This generosity continued during the past two years, but instead of packaging vegetables onsite, which was difficult during the various waves of COVID-19, our parents contributed to a food bank for our coaches, staff and three2six families.

Observatory CAN

This initiative has by now extended to two on-campus community vegetable gardens situated on the edge of our top fields and maintained by alumni, their parents, and some residents of Observatory. The vegetables supply the soup kitchens they support in the broader community as part of Observatory CAN.

ObservatoryCAN and Sacred Heart CollegeAnother community garden has been planted and maintained by five unemployed women who sell their produce to feed their families. In exchange for the use of a small part of our orchard area, these women give 10% of their harvest to Three2Six. The vegetables they are growing give families access to food that was integral to their diets previously, such as cassava leaves (Mpodu), sorel (Ngai ngai), okra, tomatoes, onions, and Mozambican sweet potatoes, the leaves of which are highly sought after.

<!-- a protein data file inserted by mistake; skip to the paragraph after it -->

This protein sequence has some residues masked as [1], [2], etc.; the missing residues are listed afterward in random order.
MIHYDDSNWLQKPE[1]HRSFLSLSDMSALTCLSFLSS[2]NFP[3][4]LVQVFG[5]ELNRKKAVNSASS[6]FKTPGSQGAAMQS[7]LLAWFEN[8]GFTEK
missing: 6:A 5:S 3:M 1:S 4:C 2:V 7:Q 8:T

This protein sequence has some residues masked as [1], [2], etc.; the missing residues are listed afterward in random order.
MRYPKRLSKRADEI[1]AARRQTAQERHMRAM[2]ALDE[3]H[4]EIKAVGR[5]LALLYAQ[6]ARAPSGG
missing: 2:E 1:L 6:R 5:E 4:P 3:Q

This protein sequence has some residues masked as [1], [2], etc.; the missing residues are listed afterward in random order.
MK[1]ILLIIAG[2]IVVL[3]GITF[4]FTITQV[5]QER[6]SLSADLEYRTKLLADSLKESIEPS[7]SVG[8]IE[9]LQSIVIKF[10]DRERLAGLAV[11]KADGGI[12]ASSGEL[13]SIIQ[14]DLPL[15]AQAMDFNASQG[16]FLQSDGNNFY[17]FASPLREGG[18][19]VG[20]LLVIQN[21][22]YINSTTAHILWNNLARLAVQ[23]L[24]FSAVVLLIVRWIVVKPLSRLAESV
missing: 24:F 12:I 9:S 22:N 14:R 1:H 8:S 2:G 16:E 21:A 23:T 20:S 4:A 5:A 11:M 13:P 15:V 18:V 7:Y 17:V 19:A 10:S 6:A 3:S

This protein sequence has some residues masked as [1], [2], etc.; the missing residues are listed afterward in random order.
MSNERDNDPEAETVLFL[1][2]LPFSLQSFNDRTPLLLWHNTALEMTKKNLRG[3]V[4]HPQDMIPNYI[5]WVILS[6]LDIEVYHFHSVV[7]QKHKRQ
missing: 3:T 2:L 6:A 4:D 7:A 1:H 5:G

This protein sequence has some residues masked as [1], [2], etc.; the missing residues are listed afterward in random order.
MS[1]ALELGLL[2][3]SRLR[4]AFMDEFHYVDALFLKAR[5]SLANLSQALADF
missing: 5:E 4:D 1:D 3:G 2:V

Yeoville Police Station is five minutes away from our school. We have a long-standing relationship with their soccer team who use our fields for practices and home games. Their support of us and our community is invaluable. We have had buses with our refugee children escorted to safety by the police during xenophobic attacks. Should the need arise, their response to our concerns is immediate and onsite.

The soccer fields are also used by a young soccer club called Ekhayalethu Rising Stars, and their goal is to provide an opportunity for the youth in the Yeoville, Berea and Hillbrow areas to play soccer in a safe environment and to receive education around drug awareness.